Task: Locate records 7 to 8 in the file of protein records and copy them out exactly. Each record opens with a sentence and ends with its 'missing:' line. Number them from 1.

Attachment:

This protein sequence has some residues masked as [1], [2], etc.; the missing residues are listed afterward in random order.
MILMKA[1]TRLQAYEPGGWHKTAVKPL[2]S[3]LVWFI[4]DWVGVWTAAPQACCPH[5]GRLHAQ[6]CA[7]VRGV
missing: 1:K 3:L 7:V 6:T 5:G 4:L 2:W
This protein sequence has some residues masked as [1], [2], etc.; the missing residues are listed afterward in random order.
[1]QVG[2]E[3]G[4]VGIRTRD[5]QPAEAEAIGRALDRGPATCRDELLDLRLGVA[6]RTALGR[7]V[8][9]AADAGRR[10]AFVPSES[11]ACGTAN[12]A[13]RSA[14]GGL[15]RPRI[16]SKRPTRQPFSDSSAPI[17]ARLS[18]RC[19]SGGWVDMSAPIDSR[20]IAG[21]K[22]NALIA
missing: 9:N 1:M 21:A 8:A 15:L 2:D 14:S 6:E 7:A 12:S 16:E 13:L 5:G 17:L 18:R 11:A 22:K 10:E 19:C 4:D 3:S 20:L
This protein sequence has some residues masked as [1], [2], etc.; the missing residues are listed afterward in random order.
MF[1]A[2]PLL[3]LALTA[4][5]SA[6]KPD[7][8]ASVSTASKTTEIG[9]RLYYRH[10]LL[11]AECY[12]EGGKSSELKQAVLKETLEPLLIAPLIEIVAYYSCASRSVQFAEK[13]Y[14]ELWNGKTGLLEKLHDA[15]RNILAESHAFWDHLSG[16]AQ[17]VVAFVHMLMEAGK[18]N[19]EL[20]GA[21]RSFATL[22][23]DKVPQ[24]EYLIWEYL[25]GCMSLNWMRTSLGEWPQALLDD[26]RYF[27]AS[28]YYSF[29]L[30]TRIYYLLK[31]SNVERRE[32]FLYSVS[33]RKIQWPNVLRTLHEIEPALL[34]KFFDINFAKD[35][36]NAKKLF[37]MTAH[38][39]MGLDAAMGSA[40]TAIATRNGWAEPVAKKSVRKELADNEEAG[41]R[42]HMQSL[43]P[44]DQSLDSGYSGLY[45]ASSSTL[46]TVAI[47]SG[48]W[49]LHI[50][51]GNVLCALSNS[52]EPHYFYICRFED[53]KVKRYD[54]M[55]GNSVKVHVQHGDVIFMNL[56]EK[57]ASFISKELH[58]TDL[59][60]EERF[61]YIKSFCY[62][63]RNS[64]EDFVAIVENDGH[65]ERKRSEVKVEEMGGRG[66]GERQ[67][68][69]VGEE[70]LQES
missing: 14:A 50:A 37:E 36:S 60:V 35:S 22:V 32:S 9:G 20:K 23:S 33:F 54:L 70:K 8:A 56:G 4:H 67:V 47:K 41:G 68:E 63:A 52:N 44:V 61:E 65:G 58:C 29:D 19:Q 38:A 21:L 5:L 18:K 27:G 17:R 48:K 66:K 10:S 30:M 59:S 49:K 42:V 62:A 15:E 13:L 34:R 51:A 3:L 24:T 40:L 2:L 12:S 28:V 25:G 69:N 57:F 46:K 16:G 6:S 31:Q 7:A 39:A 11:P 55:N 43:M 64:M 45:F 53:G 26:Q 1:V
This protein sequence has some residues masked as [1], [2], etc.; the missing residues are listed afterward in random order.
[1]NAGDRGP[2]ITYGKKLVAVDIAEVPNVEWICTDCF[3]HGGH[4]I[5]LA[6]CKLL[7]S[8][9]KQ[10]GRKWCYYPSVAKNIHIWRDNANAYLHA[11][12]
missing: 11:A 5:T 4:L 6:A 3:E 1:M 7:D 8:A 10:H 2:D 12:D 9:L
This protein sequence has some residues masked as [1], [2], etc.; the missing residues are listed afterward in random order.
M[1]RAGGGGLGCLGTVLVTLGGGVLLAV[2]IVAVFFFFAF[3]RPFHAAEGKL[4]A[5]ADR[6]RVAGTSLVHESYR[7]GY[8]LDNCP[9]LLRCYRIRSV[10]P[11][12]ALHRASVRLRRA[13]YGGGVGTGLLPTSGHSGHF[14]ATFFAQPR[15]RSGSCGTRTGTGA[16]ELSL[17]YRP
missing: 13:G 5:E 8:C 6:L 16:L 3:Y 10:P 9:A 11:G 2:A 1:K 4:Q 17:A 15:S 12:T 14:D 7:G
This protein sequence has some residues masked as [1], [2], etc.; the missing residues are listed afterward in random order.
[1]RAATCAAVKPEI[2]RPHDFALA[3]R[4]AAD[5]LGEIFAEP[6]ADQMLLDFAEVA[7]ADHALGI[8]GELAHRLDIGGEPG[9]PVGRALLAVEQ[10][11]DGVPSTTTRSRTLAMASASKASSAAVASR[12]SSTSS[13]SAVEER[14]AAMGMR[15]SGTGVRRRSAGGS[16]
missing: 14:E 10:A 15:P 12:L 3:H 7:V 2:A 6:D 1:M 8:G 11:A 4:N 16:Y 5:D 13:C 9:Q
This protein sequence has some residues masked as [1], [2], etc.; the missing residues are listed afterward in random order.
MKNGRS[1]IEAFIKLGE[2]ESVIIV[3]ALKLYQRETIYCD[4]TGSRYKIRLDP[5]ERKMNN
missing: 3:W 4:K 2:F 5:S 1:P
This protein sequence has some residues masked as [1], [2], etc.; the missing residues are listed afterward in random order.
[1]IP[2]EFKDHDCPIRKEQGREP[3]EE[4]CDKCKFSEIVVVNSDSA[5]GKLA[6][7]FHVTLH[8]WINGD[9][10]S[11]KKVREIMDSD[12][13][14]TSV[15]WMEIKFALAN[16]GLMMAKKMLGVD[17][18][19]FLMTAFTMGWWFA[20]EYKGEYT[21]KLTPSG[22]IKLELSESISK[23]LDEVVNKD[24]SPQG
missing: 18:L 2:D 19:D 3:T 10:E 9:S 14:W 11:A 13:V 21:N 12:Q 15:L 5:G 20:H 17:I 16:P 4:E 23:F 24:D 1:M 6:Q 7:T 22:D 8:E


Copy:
This protein sequence has some residues masked as [1], [2], etc.; the missing residues are listed afterward in random order.
MKNGRS[1]IEAFIKLGE[2]ESVIIV[3]ALKLYQRETIYCD[4]TGSRYKIRLDP[5]ERKMNN
missing: 3:W 4:K 2:F 5:S 1:P
This protein sequence has some residues masked as [1], [2], etc.; the missing residues are listed afterward in random order.
[1]IP[2]EFKDHDCPIRKEQGREP[3]EE[4]CDKCKFSEIVVVNSDSA[5]GKLA[6][7]FHVTLH[8]WINGD[9][10]S[11]KKVREIMDSD[12][13][14]TSV[15]WMEIKFALAN[16]GLMMAKKMLGVD[17][18][19]FLMTAFTMGWWFA[20]EYKGEYT[21]KLTPSG[22]IKLELSESISK[23]LDEVVNKD[24]SPQG
missing: 18:L 2:D 19:D 3:T 10:E 9:S 14:W 11:A 13:V 21:N 12:Q 15:L 5:G 20:H 17:I 16:P 4:E 23:F 24:D 1:M 6:Q 7:T 22:D 8:E